Among the CVL’s other business ventures was a teen center called Teen Town. Unbeknownst to the members and friends who (along with members of the press) came to celebrate its opening on April 4, 1968 (3.1), it was a fateful day: the day Martin Luther King was assassinated in Memphis, Tennessee. Around the country, this event sparked uprisings in Black communities that were under enormous stress—economic and otherwise—and were, at the same time, developing a more radical political consciousness. On the South Side, the Blackstone Rangers joined together with another gang, the Disciples, to keep the peace and prevent damage to Black businesses and homes (3.2). On the even poorer West Side, although the CVL tried to intervene in a similar way, the destruction was massive. Some West Side neighborhoods have never fully recovered from the aftermath, in particular the departure of larger businesses (notably Sears, Roebuck and Company, the neighborhood’s major employer) and an apathetic response from the city.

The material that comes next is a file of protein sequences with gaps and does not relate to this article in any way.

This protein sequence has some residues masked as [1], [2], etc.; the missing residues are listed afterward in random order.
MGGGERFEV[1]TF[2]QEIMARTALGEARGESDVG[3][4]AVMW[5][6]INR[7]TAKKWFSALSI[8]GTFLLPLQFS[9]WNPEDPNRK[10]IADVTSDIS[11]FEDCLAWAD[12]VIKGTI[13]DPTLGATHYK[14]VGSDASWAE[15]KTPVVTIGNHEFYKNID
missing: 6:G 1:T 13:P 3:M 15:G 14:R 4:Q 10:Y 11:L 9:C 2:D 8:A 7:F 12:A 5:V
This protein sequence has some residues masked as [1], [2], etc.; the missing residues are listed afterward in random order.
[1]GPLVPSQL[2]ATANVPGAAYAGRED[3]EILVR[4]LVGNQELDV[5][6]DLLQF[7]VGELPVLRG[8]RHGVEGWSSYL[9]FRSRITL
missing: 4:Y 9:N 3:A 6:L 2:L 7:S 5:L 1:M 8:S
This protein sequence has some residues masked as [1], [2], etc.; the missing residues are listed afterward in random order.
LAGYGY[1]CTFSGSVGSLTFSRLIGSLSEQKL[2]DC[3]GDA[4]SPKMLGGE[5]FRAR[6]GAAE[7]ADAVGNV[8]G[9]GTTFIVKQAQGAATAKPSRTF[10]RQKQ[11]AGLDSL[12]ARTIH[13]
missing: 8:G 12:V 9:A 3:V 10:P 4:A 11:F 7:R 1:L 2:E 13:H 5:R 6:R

But the uprising— typically referred to as “riots”—was not simply a matter of incoherent violence. Studies done at the time suggested that people who participated in urban uprisings were not simply letting off steam but took action on the basis of a more articulated political consciousness than those who did not. This seems apparent in the image of a young man writing “Black Power” in shaving cream on the street, taking full advantage of the newspaper photographer’s presence (3.3). Rebellion became an expected part of urban life in this period, and people again broke windows and looted businesses in April 1969, on the first anniversary of the 1968 uprising (3.4). This time, Black business owners were prepared with printed signs reading “Soul Brother” to encourage looters to skip these potential targets (3.5).